For both pundit and rider alike, Stage 12 has long been regarded as the first real showdown amongst the general classification favourites likely to trade blows in pursuit of this year’s maillot jaune. However, expectations and race plans will need to be altered as a result of the original ascent to Mont Ventoux being reduced by 6km due to immense wind speeds in excess of 100km/h around the summit. The day now totals 178km from the start in Montpellier to the newly christened summit of Mont Ventoux, also taking in two categorised climbs around the 130km mark to ensure it is not simply a flat run into the day’s HC ascent.
Chris Froome is expected by many to take Stage 12 by the scruff of the neck and record another victory upon the slopes of Mont Ventoux. He has taken time at the expense of his rivals at every attempt thus far, showcasing a degree of condition which is a struggle to see reflected elsewhere within the peloton’s ranks right now. It simply seems a tough ask to establish an argument against Froome winning once again here, a fact which must shatter motivation for any rider who had hoped for signs of weakness heading into the stage.
Richie Porte was riding as a teammate of Chris Froome when the tour last hauled itself up Mont Ventoux, but today will seem an ideal springboard for the former Sky rider to attack his old friend and potentially steal the stage win. The amount of time he has already conceded on the general classification was a result of misfortune rather than weakness and could subsequently provide him with the freedom to win today’s stage.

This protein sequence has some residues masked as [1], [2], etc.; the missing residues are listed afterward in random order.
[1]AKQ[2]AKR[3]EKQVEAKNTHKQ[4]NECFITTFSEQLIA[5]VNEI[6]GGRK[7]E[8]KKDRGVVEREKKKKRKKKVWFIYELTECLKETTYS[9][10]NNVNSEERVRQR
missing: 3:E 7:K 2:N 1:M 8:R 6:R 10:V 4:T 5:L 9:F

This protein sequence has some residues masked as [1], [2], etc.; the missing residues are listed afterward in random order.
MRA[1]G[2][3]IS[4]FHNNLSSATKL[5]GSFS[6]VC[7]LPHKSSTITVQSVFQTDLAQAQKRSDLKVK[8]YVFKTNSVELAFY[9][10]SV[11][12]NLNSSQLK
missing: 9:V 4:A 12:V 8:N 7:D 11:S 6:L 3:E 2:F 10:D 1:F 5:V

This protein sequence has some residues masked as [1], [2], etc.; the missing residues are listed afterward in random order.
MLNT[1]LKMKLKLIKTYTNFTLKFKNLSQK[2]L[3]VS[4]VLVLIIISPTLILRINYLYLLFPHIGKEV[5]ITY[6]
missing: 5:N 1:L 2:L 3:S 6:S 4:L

Nairo Quintana has long been able to match Froome on ascents such as these, yet has rarely proven to have enough to bury his Sky rival and gain time as a result. It would be an exaggeration to say the Colombian has been riding defensively, though conservatively does seem an accurate description of how Quintana has approached the stages leading up to this first big showdown amongst the general classification riders. His tactics are difficult to anticipate, as the approaching time trial could encourage him to gain time up Mont Ventoux or save energy in the hope of reducing Chris Froome’s gains against the clock.
Adam Yates has already spoken out twice, once ahead of Stage 12 and then secondly after the subsequent course alteration, signalling his intentions to attempt something in regards to a stage win if he finds himself in a advantageous position. The young British rider looks to be enjoying this Tour de France more than anything else and that sort of confidence can breed success which leads to a stage win.
Dan Martin is enjoying some of his best form ever at Le Tour de France and deserves a place in contention for Stage 12’s honours atop(ish) Mont Ventoux. His current strength suggests he will be able to stick the pace of the likely frontrunners, which given his sprinting prowess, could definitely convert into a stage win if he approaches the finish line within the lead group.
Tomorrow is also the French holiday of Bastille Day, notorious for imbibing the nation’s best climbers with a sense of (often misplaced) invincibility. Thibaut Pinot is in pursuit of the polka dot jersey as a consequence of losing such a great deal of time early on in this race and will be aware that a victory upon Mont Ventoux will establish a convincing lead in the mountains classification too. Compatriot Romain Bardet certainly has the potential to win here, but his focus appears to be on cementing a convincing place on the general classification instead, so his ambition is likely to be following wheels for the most part. Warren Barguil already has grand tour stage wins under his belt, so there is little to question in regards to his abilities, while the last week suggests he is riding himself into a competitive state and thus makes him a rider worth maintaining an eye upon given the occasion.
1st Richie Porte 2nd Thibaut Pinot 3rd Chris Froome